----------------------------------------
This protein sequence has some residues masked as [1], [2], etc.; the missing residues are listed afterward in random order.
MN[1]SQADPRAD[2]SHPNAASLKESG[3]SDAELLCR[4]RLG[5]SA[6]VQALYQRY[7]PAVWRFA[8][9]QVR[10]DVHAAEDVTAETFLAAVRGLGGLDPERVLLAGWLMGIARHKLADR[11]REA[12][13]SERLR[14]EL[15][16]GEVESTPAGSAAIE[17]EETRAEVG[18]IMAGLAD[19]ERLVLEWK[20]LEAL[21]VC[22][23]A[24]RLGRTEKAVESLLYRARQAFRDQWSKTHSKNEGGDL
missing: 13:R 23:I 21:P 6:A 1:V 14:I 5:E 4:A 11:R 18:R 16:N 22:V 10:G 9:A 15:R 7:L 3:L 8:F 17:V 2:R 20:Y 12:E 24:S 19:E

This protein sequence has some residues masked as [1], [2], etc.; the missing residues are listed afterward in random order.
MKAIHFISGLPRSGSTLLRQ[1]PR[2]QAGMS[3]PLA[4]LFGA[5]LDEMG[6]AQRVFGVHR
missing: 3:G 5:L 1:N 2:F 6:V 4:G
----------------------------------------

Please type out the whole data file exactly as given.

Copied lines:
This protein sequence has some residues masked as [1], [2], etc.; the missing residues are listed afterward in random order.
MN[1]SQADPRAD[2]SHPNAASLKESG[3]SDAELLCR[4]RLG[5]SA[6]VQALYQRY[7]PAVWRFA[8][9]QVR[10]DVHAAEDVTAETFLAAVRGLGGLDPERVLLAGWLMGIARHKLADR[11]REA[12][13]SERLR[14]EL[15][16]GEVESTPAGSAAIE[17]EETRAEVG[18]IMAGLAD[19]ERLVLEWK[20]LEAL[21]VC[22][23]A[24]RLGRTEKAVESLLYRARQAFRDQWSKTHSKNEGGDL
missing: 13:R 23:I 21:P 6:A 1:V 14:I 5:E 4:A 11:R 18:R 16:N 22:V 10:G 9:A 15:R 7:L 3:L 8:F 17:V 2:R 20:Y 12:E 24:S 19:E

This protein sequence has some residues masked as [1], [2], etc.; the missing residues are listed afterward in random order.
MKAIHFISGLPRSGSTLLRQ[1]PR[2]QAGMS[3]PLA[4]LFGA[5]LDEMG[6]AQRVFGVHR
missing: 3:G 5:L 1:N 2:F 6:V 4:G